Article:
Wisconsin State Parks – can we still go hiking?


Red-Winged Blackbird at the Horicon Marsh

Peter Laning, Writer, Podcaster

#SaferAtHome is the law of the land right now and many Wisconsinites are wondering what it means for Wisconsin’s Parks.  Are they open?  Closed?  If they are open, how can I keep myself and my family safe? 

Under the #SaferAtHome order issued by Governor Tony Evers, outdoor activity is deemed essential and as such the Wisconsin Department of Natural Resources (DNR) has waived all entrance fees to State Parks, Trails, and Forests.  However, many new changes are also in effect at DNR properties.  In a statement posted across their social media platforms on Thursday, April 9, the DNR announced that, “Due to unprecedented crowds, littering and vandalism, the following Wisconsin State Parks are now closed effective Friday, April 10 for the duration of the COVID-19 emergency:  These parks, located mostly in southeastern Wisconsin, are as follows: 

  • NORTHEAST REGION – High Cliff State Park 
  • SOUTHEAST REGION – Big Foot Beach State Park, Harrington Beach State Park, Havenwoods State Forest, Kohler-Andrae State Park, Kettle Moraine State Forest Lapham Peak, Loew Lake, Mukwonago River, Northern Unit, Pike Lake, Southern Unit, Lakeshore State Park, and Richard Bong State Recreational Area 
  • SOUTH CENTRAL REGION – Aztalan State Park, Belmont Mound State Park, Blue Mound State Park, Cadiz Springs State Recreational Area, Capital Springs State Recreational Area, Cross Plains State Park, Devil’s Lake State Park, Fenley State Recreational Area, Governor Dodge State Park, Governor Nelson State Park, Lake Kegonsa State Park, Lower Wisconsin Riverway, Mackenzie Center, Mirror Lake State Park, Natural Bridge State Park, Nelson Dewey State Park, New Glarus Woods State Park, Rocky Arbor State Park, Sauk Prairie State Recreational Area, Tower Hill State Park, Wyalusing State Park, and Yellowstone Lake State Park, Gibraltar Rock State Natural Area, Pewits Nest State Natural Area, Parfrey’s Glen State Natural Area and Dells of the Wisconsin State Natural Area.”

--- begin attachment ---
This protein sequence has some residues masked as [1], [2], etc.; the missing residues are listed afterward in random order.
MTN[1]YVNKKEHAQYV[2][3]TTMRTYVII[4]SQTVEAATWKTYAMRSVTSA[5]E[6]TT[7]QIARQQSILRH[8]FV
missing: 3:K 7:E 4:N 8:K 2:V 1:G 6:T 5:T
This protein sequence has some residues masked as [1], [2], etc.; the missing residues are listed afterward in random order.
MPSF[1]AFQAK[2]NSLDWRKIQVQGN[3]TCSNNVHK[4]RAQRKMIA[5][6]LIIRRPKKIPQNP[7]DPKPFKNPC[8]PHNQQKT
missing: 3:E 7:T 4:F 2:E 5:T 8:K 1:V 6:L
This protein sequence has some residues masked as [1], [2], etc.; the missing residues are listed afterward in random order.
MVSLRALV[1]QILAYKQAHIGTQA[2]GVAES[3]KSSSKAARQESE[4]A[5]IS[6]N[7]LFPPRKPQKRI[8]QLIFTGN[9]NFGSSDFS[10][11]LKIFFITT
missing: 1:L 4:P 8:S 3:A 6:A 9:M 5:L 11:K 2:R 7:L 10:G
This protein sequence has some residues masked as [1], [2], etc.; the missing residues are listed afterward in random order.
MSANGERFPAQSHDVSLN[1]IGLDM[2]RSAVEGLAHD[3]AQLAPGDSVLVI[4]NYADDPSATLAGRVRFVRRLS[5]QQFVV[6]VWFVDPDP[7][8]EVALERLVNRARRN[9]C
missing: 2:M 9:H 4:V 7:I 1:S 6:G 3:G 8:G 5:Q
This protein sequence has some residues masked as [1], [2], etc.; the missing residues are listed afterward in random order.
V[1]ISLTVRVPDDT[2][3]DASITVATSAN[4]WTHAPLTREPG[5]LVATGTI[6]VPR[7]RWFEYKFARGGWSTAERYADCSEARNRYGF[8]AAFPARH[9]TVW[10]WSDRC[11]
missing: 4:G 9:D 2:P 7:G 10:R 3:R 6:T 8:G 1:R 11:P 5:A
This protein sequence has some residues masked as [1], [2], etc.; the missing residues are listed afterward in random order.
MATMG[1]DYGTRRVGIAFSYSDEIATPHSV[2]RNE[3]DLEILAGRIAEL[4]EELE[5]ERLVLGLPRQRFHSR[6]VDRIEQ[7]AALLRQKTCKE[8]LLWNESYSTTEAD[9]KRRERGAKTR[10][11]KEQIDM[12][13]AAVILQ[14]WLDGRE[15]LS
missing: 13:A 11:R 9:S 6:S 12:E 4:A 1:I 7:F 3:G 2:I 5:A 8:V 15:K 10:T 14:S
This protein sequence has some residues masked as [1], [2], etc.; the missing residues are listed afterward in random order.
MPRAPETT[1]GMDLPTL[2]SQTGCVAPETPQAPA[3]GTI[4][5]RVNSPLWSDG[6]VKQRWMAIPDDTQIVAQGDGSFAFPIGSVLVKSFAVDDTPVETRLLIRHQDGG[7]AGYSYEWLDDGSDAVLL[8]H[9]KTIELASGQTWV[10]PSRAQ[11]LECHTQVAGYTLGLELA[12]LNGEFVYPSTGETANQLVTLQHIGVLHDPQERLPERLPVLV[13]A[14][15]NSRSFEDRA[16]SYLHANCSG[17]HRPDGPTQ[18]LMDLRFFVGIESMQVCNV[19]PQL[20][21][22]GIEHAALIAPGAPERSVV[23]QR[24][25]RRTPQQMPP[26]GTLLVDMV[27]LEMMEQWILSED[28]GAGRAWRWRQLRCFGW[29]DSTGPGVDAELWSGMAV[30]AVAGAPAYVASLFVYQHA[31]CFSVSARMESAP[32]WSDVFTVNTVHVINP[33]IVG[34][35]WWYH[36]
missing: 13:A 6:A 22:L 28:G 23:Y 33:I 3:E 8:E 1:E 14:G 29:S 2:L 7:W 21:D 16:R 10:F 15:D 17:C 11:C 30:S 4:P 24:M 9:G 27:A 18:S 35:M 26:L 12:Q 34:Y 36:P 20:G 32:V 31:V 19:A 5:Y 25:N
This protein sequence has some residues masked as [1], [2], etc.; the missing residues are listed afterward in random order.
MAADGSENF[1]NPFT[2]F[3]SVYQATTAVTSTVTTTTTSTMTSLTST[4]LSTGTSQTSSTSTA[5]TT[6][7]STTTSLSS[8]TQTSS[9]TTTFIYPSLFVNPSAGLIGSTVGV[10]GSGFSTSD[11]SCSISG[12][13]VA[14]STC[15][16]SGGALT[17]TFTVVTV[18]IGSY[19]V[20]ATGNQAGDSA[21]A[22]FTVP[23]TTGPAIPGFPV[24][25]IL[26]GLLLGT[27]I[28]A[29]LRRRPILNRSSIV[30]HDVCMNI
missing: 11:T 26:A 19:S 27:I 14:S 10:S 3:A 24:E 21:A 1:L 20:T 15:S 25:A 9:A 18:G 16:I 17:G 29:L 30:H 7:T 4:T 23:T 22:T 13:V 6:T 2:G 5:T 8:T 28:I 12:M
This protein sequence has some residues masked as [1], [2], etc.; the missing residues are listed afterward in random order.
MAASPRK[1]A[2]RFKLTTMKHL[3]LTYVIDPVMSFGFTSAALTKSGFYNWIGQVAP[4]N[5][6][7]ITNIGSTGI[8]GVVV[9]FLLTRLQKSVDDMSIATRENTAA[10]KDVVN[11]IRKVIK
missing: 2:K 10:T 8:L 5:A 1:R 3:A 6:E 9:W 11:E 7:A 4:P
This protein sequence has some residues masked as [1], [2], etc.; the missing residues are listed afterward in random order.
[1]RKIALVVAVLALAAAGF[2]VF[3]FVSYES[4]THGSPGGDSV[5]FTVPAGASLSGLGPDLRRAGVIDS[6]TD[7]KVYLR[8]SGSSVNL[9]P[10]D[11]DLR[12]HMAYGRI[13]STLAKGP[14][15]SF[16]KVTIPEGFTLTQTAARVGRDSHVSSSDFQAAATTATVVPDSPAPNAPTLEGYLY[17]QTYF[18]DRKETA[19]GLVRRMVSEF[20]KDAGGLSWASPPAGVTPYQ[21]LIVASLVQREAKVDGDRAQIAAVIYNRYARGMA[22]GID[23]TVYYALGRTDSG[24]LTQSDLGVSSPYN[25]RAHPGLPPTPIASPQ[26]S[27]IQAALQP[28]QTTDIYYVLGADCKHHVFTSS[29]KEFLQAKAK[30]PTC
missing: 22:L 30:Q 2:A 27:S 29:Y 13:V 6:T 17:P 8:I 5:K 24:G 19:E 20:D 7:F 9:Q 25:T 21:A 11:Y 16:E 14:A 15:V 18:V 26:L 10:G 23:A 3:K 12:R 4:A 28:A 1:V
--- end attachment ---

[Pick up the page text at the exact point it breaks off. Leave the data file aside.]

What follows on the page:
This announcement follows previous orders that all state campgrounds (individual, group, and indoor), playgrounds, and observation towers would be closed to the public until April 30.   

If you do end up going out, the DNR recommends that you remain in your local neighborhood/community and follow what they call “Walleye Distancing” practices – that is, maintaining a distance of at least three 24-inch walleye (or 6 feet) from other hikers.  And, as an (almost) lifelong Scout and as somebody who advocates strongly for conservation effortsI also have a few recommendations to follow if you decide to go out and hike. 

  • Tell somebody you trust before leaving – Tell them where you are going and when you expect to return.  That way, if something happens, they can tell authorities where you were headed. 
  • Check the weather forecast – This is vital as weather conditions can change quickly and without warning. 
  • Bring somebody with you – In Scouting, we call this the “buddy system.”  Bringing a family member (or anyone else who lives with you) along will help pass the time and ensures you have assistance if the need arises. 
  • Wear appropriate clothing – This might seem obvious, but having the appropriate clothing can prevent any adverse health effects that can be experienced while hiking (blisters, heatstroke, dehydration, etc.). “Appropriate clothing” may include a rain jacket, sweatshirt, hiking shoes or boots (tennis shoes are also fine), and a hat and/or sunglasses. 
  • Bring extra clothes – Extra socks, rain jacket, sweatshirt, dry shoes (if you have them), hat, sunglasses. 
  • Bring a supply of water – Even if the sky is overcast, dehydration can set in quickly.  Once you start feeling thirsty, dehydration has already begun.  One or more reusable bottles is the best thing to have along! 
  • Bring snacks – It’s better to be safe than sorry.  This will help keep your energy up, no matter where you end up hiking.  If you get hungry, a sandwich, fruit, or energy bars are the way to go – try to avoid chips, candy, and soda (they will drain your energy and could lead to rapid dehydration). 
  • Have a first-aid kit handy – You never know what will happen out on the trails.  Be sure to include band-aids, alcohol wipes, gauze, gloves, etc.  
  • Have a whistle with you – In case you get lost, three short blasts on a whistle will alert other hikers to your situation. 
  • Be wary of time – Time flies when you’re having fun.  It is important to judge your time correctly or risk walking back in the dark.  If that turns out to be the case, have a flashlight with you. 
  • Bring a camera along – Many of Wisconsin’s State Parks were selected as such for their natural beauty.  You won’t want to forget it.   
  • Clean up after yourself – Any hikers who come along behind you will not be wanting to pick up your trash.  If you carry it in, carry it out.  And as an added bonus, if you see trash on the trails, pick that up too (maybe bring a garbage bag along)! 
  • Practice social distancing – If you encounter other hikers, give them the right of way and be sure to have at least 6 feet (or three walleye) between you. 

However you decide to get to your exercise in (or clear your mind!), always be sure to check for closures before heading out.  And remember, to have the best experience possible, take nothing but photographs and leave nothing but footprints.   


For the most up to date information on event cancellations, building closures, and more at DNR properties, visit the DNR website or follow @WIDNR on Facebook, @wi_dnr on Instagram, or @WDNR on Twitter.